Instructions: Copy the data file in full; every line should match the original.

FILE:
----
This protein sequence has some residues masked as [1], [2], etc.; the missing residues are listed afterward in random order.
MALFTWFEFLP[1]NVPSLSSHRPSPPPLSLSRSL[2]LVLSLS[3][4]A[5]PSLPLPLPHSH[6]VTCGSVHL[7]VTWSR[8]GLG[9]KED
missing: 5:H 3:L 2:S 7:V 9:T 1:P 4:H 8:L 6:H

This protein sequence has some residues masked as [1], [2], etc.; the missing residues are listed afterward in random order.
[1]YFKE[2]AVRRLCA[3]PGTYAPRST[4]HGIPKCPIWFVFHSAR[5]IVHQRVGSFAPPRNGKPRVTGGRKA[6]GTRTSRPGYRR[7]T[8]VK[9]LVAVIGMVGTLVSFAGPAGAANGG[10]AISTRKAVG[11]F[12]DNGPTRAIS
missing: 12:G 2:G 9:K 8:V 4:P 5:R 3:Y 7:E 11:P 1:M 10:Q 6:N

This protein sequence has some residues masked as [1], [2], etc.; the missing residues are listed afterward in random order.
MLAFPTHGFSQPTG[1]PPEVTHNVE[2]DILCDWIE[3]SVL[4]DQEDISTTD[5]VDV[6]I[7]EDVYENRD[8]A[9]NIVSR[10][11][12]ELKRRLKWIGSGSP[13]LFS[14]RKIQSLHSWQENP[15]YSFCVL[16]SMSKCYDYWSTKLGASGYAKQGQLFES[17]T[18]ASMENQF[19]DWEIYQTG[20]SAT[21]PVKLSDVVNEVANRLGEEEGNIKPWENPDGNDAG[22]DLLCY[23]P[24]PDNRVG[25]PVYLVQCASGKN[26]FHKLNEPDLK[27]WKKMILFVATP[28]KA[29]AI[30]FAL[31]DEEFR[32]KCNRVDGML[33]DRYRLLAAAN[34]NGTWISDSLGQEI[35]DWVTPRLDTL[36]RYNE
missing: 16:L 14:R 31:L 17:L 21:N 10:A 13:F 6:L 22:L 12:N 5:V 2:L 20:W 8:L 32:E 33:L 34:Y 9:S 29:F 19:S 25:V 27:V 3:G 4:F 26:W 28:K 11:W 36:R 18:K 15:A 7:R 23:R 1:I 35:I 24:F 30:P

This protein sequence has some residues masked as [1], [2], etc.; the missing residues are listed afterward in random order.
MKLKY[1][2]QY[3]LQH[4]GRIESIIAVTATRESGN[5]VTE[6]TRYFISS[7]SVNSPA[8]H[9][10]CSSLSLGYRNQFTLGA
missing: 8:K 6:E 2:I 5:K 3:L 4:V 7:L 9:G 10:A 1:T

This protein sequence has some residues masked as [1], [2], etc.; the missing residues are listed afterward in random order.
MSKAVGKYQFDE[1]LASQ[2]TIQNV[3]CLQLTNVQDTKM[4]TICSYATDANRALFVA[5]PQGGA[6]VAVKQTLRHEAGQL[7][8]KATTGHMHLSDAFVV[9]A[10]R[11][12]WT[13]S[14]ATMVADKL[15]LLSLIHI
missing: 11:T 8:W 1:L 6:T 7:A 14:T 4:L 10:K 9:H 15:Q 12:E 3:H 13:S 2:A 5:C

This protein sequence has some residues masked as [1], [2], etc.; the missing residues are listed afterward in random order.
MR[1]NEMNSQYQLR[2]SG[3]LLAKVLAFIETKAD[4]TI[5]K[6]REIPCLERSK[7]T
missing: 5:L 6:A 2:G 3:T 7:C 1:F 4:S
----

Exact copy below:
This protein sequence has some residues masked as [1], [2], etc.; the missing residues are listed afterward in random order.
MALFTWFEFLP[1]NVPSLSSHRPSPPPLSLSRSL[2]LVLSLS[3][4]A[5]PSLPLPLPHSH[6]VTCGSVHL[7]VTWSR[8]GLG[9]KED
missing: 5:H 3:L 2:S 7:V 9:T 1:P 4:H 8:L 6:H

This protein sequence has some residues masked as [1], [2], etc.; the missing residues are listed afterward in random order.
[1]YFKE[2]AVRRLCA[3]PGTYAPRST[4]HGIPKCPIWFVFHSAR[5]IVHQRVGSFAPPRNGKPRVTGGRKA[6]GTRTSRPGYRR[7]T[8]VK[9]LVAVIGMVGTLVSFAGPAGAANGG[10]AISTRKAVG[11]F[12]DNGPTRAIS
missing: 12:G 2:G 9:K 8:V 4:P 5:R 3:Y 7:E 11:P 1:M 10:Q 6:N

This protein sequence has some residues masked as [1], [2], etc.; the missing residues are listed afterward in random order.
MLAFPTHGFSQPTG[1]PPEVTHNVE[2]DILCDWIE[3]SVL[4]DQEDISTTD[5]VDV[6]I[7]EDVYENRD[8]A[9]NIVSR[10][11][12]ELKRRLKWIGSGSP[13]LFS[14]RKIQSLHSWQENP[15]YSFCVL[16]SMSKCYDYWSTKLGASGYAKQGQLFES[17]T[18]ASMENQF[19]DWEIYQTG[20]SAT[21]PVKLSDVVNEVANRLGEEEGNIKPWENPDGNDAG[22]DLLCY[23]P[24]PDNRVG[25]PVYLVQCASGKN[26]FHKLNEPDLK[27]WKKMILFVATP[28]KA[29]AI[30]FAL[31]DEEFR[32]KCNRVDGML[33]DRYRLLAAAN[34]NGTWISDSLGQEI[35]DWVTPRLDTL[36]RYNE
missing: 16:L 14:R 31:L 17:L 21:N 10:A 13:F 6:L 22:L 12:N 5:V 2:L 20:W 8:L 32:E 33:L 34:Y 9:S 29:F 19:S 25:V 27:V 3:G 4:F 26:W 28:K 11:W 36:R 18:K 15:A 7:R 23:R 1:I 35:I 24:F 30:P

This protein sequence has some residues masked as [1], [2], etc.; the missing residues are listed afterward in random order.
MKLKY[1][2]QY[3]LQH[4]GRIESIIAVTATRESGN[5]VTE[6]TRYFISS[7]SVNSPA[8]H[9][10]CSSLSLGYRNQFTLGA
missing: 8:K 6:E 2:I 5:K 3:L 4:V 7:L 9:G 10:A 1:T

This protein sequence has some residues masked as [1], [2], etc.; the missing residues are listed afterward in random order.
MSKAVGKYQFDE[1]LASQ[2]TIQNV[3]CLQLTNVQDTKM[4]TICSYATDANRALFVA[5]PQGGA[6]VAVKQTLRHEAGQL[7][8]KATTGHMHLSDAFVV[9]A[10]R[11][12]WT[13]S[14]ATMVADKL[15]LLSLIHI
missing: 11:T 8:W 1:L 6:T 7:A 14:T 4:L 10:K 9:H 15:Q 12:E 3:H 13:S 2:A 5:C

This protein sequence has some residues masked as [1], [2], etc.; the missing residues are listed afterward in random order.
MR[1]NEMNSQYQLR[2]SG[3]LLAKVLAFIETKAD[4]TI[5]K[6]REIPCLERSK[7]T
missing: 5:L 6:A 2:G 3:T 7:C 1:F 4:S